The artificial drop in gas prices for some short term will result in more severe increase in electricity prices in the future. Restraining gas prices will deprive the industry sector of natural economic incentives for modernization. Degradation of electricity and heat supply systems will continue its rally. Eventually, we will have to establish artificial subsidization mechanisms for the industry, and come back to customers for more money.
— Do you think the third component of the power industry reform is a reform of the gas market and liberalization of gas prices?
— Manufacturers claim that gas and electricity prices kill competitive ability of the Russian industry. All of them are united in the certainty that the country has to get off the gas-and-oil needle. To do that, does the energy products price have to be high or low? If it stays low, no one would have an incentive to do that. Speaking about power industry, there are no more incentives for the sector modernization beyond capacity supply agreements.
Another serious incentive would be increase in gas price up to equal-netback prices in Europe or let’s say the US. There is no Gazprom monopoly now. Quite the opposite, there are independent suppliers that will be happy to deliver competitively priced gas. As soon as the liberalization of the gas price takes place, please be assured that the price will fall right away. Everybody will benefit from it. Well, maybe they will lose over some short period of time but then, the market will claim its own.
Nyagan GRES
— What are the most pressing issues in the field of electric power transmission today?
— Over the last few years, accelerated growth of power transmission costs for the production sector has transformed into a situation when Russia surpassed Finland in terms of such payments and is now coming close to Germany. In Russia, the network component of the tariffs imposed on industrial consumers has already reached 40% and keeps growing. In Europe and the United States, the share of the energy transmission component amounts to about 25%. Such a high tariff rate for transmission services creates totally new incentives for Russian electric power industry such as large-scale construction of own generating capacities by industrial consumers. In fact, such consumers usually have all required infrastructure for construction of a local energy source. Moreover, they are able to beneficially use such properties as combined heat and power generation. In spite of a relatively low efficiency of such power units and their higher capital, unit and operating costs, they are still more competitive than large CHPs thanks to the fact that a consumer using local energy sources does not have to pay high electricity transmission tariffs.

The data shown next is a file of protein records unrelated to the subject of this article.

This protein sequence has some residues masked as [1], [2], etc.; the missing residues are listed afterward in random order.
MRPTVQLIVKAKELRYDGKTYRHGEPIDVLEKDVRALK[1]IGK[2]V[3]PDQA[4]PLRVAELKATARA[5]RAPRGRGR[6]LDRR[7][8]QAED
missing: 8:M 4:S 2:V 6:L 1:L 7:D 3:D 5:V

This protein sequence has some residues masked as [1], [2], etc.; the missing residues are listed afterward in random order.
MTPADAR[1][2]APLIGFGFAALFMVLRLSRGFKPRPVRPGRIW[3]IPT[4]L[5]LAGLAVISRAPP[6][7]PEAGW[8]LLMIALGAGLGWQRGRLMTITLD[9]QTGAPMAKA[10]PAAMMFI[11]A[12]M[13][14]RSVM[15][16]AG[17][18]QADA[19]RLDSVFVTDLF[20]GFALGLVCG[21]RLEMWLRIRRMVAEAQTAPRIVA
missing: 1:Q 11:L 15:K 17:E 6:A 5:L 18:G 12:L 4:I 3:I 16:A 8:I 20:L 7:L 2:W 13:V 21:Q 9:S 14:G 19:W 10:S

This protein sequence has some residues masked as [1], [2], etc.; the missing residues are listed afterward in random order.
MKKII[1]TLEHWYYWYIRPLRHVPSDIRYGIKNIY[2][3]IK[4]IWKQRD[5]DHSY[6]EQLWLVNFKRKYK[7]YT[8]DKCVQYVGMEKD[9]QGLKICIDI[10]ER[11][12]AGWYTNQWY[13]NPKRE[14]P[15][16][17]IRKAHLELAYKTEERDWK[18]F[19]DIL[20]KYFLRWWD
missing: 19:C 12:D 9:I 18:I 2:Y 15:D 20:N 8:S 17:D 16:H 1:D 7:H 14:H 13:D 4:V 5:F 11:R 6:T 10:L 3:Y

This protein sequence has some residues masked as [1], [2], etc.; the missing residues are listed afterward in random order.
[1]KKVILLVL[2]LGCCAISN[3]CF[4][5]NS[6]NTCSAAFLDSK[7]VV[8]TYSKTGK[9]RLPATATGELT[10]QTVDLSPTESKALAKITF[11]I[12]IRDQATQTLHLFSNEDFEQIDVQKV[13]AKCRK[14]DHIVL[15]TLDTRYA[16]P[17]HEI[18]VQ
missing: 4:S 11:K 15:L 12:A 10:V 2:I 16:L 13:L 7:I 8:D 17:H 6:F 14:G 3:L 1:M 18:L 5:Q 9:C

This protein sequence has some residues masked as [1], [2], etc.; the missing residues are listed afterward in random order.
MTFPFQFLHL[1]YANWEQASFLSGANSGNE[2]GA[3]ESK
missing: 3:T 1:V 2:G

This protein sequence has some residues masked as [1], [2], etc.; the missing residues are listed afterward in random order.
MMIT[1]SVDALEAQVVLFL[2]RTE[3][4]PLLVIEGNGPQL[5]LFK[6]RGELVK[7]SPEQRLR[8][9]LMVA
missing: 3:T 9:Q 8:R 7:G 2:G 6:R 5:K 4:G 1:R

At the same time, the networks themselves did not go anywhere. The adverse effect of the foregoing is that expenses on a network required for energy supply reliability but not actually used are placed on consumers that are still linked to the centralized system. That boosts such consumers’ costs and improves incentives for local sources. And that is a grave threat to the system.
The main reason for high network tariffs is unbalance of investment programs of utility distribution companies. Nowadays, neither generators nor consumers have an organized platform for discussion and approval of key financial and economic performance of utility distribution companies although some positive change with regard to that situation have been recently observed.
Chelyabinsk CHP-2
— What are the company plans for the current year?
— By commissioning of power generating units of NGRES for commercial service, we have brought in about 60% of capacities stated in the investment program. We will still have to commission the third power unit of NGRES. Also, we are facing commissioning of two power units at Chelyabinsk GRES. Those are the main tasks that we are planning to perform in 2015. 
The ongoing reconstruction of some power plants with obsolete equipment will be continued since it inhibits our competitive ability at the electricity and capacity market. In 2014, 88 MW will be commissioned at Chelyabinsk CHP-1 – deep upgrade of the plant will allow making it closer to the effective combined generation in the mode of a combined cycle gas turbine unit. We will also have to continue works related to modernization of the heat network equipment complex in Chelyabinsk and Tyumen, and we hope to use the approved heat supply schemes in those cities while performing the abovementioned operations. It will be hard work. At the same time, it gives us professional satisfaction.
By Elena Bereziuk
См. также:
Энергосервис - благородная наука на стыке эффективного управления ресурсами